Making Opportunities for Creative Pursuits
Responsibilities & Values
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How do you motivate your child to be creative?
When your children are still young, what are some things you can do to encourage them to enjoy childhood and utilize their creativity instead of turning to a device to provide all their entertainment?
First, naturally limit use of electronic devices to fill times of boredom.
A quick Google search of “the value of boredom” revealed:
- How Being Bored Out of Your Mind Makes You More Creative,
- The Surprising Benefits of Boredom, and
- The Scientific Benefits of Being Bored.
Why is it that we have lost the love of boredom? Where do good ideas come from? Being bored. Making sure that we don’t hand our child a device or allow them to flip on the television or computer every time they claim “I’m bored,” is a huge step toward helping them develop skills that allow them to seek alternatives to electronics.
Setting up stations or areas where your child can go when they are bored, can encourage creative play
A Dress-Up Station
Fill a bin with open-ended dress-up ideas. Old clothes from your closet, Grandma’s or Goodwill is a great start. Look for Halloween costumes on sale in the winter. Scarves, costume jewelry, and even large fabric remnants can inspire your little one to get into character and go on adventures. Accessories such as shoes and sunglasses also add a fun touch. Don’t forget a mirror so they can see how great they look. Dress-up can result in hours of pretending, dance events, and creative character play.
A Building Station
A tub with building supplies provides an opportunity for trial and error and figuring out the best way to create a project. Of course, Legos are great but so are other building materials. A visit to a construction site dumpster (with permission) or the local home improvement store can yield endless pieces for modular play. Various size pieces of PVC pipe and fittings, boards (remove any nails or splinters), and other building materials make for fort building paradise. Add a few sheets from a yard sale and your children may want to spend the night in their new creation.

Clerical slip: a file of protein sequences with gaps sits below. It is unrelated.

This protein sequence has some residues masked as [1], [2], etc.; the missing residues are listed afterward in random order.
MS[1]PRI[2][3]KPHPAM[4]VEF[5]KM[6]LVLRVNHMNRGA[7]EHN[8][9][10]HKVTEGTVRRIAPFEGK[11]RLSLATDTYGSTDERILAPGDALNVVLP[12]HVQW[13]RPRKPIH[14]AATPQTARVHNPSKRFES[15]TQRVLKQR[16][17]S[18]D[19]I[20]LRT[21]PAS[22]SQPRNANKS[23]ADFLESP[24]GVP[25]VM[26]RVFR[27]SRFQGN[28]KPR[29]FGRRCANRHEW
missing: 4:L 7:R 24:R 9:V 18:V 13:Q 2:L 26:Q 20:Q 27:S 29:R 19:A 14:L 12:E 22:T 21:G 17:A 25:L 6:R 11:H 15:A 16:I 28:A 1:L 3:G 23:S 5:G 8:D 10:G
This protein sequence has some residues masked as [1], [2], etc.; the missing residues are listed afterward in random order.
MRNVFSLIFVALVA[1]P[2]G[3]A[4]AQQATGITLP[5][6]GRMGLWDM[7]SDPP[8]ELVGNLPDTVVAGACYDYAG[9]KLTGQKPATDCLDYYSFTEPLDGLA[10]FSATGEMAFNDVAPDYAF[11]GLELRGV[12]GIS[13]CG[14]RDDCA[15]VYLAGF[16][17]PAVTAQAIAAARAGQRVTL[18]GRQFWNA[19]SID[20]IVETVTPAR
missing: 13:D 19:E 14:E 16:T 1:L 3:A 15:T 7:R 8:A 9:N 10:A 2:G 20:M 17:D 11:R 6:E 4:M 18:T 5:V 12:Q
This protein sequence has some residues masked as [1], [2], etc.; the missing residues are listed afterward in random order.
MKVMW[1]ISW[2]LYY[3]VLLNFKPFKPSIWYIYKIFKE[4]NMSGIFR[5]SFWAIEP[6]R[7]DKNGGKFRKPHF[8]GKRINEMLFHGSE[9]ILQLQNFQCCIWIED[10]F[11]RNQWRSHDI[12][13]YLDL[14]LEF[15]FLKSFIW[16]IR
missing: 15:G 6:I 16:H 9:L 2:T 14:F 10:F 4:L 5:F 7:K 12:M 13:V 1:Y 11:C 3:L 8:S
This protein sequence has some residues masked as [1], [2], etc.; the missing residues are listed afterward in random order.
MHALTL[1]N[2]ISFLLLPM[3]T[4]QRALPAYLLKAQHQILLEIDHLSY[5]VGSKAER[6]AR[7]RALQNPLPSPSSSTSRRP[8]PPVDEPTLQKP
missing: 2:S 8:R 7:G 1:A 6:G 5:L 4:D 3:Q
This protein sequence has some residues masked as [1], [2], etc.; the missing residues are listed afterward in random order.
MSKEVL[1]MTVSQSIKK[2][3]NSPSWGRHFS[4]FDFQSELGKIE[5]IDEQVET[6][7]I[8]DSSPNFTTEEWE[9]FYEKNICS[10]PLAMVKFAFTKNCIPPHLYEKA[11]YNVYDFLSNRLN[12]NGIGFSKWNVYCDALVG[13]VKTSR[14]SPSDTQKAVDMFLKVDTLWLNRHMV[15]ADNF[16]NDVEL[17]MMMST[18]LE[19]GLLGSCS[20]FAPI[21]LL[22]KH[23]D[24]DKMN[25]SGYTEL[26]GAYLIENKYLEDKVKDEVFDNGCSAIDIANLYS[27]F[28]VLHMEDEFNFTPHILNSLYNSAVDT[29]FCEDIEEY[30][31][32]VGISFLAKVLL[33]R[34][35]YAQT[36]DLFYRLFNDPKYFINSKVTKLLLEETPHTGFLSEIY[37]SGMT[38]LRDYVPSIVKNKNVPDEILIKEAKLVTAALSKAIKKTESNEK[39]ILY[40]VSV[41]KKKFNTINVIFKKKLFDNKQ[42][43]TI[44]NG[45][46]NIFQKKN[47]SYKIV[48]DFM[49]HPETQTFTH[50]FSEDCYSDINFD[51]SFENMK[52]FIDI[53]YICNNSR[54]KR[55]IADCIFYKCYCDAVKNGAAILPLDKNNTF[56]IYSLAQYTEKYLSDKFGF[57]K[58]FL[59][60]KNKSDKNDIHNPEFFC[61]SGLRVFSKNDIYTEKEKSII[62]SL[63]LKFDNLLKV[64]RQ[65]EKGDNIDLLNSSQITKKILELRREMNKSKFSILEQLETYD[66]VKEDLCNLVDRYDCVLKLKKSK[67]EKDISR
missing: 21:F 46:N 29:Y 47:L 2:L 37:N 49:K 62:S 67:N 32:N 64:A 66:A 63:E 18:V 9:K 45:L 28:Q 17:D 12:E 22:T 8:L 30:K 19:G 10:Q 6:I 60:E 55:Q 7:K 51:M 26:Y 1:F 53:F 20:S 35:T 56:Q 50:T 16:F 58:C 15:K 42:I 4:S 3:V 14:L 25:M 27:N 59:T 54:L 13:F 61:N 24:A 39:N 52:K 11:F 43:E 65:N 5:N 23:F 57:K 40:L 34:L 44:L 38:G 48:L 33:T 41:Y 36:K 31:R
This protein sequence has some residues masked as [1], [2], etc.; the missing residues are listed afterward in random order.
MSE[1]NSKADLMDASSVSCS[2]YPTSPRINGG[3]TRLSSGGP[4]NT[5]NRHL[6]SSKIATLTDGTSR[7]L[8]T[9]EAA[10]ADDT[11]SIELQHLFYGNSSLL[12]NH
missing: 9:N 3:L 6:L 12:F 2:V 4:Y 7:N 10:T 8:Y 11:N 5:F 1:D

An Arts & Crafts Station
Another storage tub could be dedicated to arts and crafts supplies. Stock up when school supplies are plentiful and add paints and paint brushes, fabric scraps and embroidery thread, glue and some construction paper, old magazines, and a couple of T-shirt’ for smocks. Your artistic child will be content for hours creating a masterpiece for your fridge.
As with any activity for young children, you will need to set parameters on where they can spread out their creative supplies and how they will need to clean them up and return them to the storage tub. Eventually they will be able to independently choose activities, rather than always going to a device for entertainment.
By offering this unstructured time, think of the opportunities you are providing for your child. They are practicing skills that use creativity, imagination, and innovation. So next time your youngster starts to whine, instead of handing over the iPad, reach for an activity tub to inspire them